In addition to a big frame with somewhat convincing linear explosiveness, Gandy-Golden's prospect profile benefits from high-level collegiate production. You'll commonly hear Gandy-Golden's production criticized because it occurred at a low level of competition, but the premise doesn't stick when you adjust for context. Not only did Gandy-Golden produce tremendous volume – 240 receptions for 3,814 yards and 33 touchdowns in 44 career games – but he both anchored the Liberty passing game with his volume and outplayed the baseline efficiency of the Liberty passing game. If Gandy-Golden's elite production is a result of his level of competition, then other players on his team should be capable of producing like him, especially since the bull's eye is on his back instead of theirs. That never happened.
Luckily, we have comprehensive target data from Gandy-Golden's final two years at Liberty. In that span the Flames' offense completed 502 of 900 passes for 6,894 yards and 50 touchdowns (55.8 percent completed, 7.66 YPA). Gandy-Golden drew 273 of those targets, catching 150 receptions for 2,433 yards and 20 touchdowns (55.0 percent catch rate, 8.9 YPT). The catch rate lag of 0.8 percent is trivial, especially since Gandy-Golden outplayed the YPA by 1.24 yards while carrying a 35.3 percent yardage share burden. This is elite production, and the fact that he just turned 22 in April means there's no age-adjustment penalty on that production.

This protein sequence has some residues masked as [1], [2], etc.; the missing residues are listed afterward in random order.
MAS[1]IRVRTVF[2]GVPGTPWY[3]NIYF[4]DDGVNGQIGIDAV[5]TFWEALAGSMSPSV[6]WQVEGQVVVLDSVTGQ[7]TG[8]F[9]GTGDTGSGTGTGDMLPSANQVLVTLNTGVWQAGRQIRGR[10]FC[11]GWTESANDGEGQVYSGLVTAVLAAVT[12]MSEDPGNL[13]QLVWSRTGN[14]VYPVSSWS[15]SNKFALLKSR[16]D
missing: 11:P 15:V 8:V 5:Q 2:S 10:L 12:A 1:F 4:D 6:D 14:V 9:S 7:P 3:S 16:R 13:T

Here's what it all looks like in practice.
Anyone with lingering concerns about Gandy-Golden's level of competition should consider what he did as a true sophomore – at just under 19.5 years old – in a road game against Baylor in 2017. In what was then-head coach Matt Rhule's Baylor debut, playing at home no less, Liberty upset the Bears 48-45. Gandy-Golden was arguably the main reason Liberty won, drawing 22 targets and catching 13 for 192 yards and two touchdowns. Gandy-Golden carried 43 percent of the team's passing yardage in the game, almost single-handedly propelling Liberty through the shootout.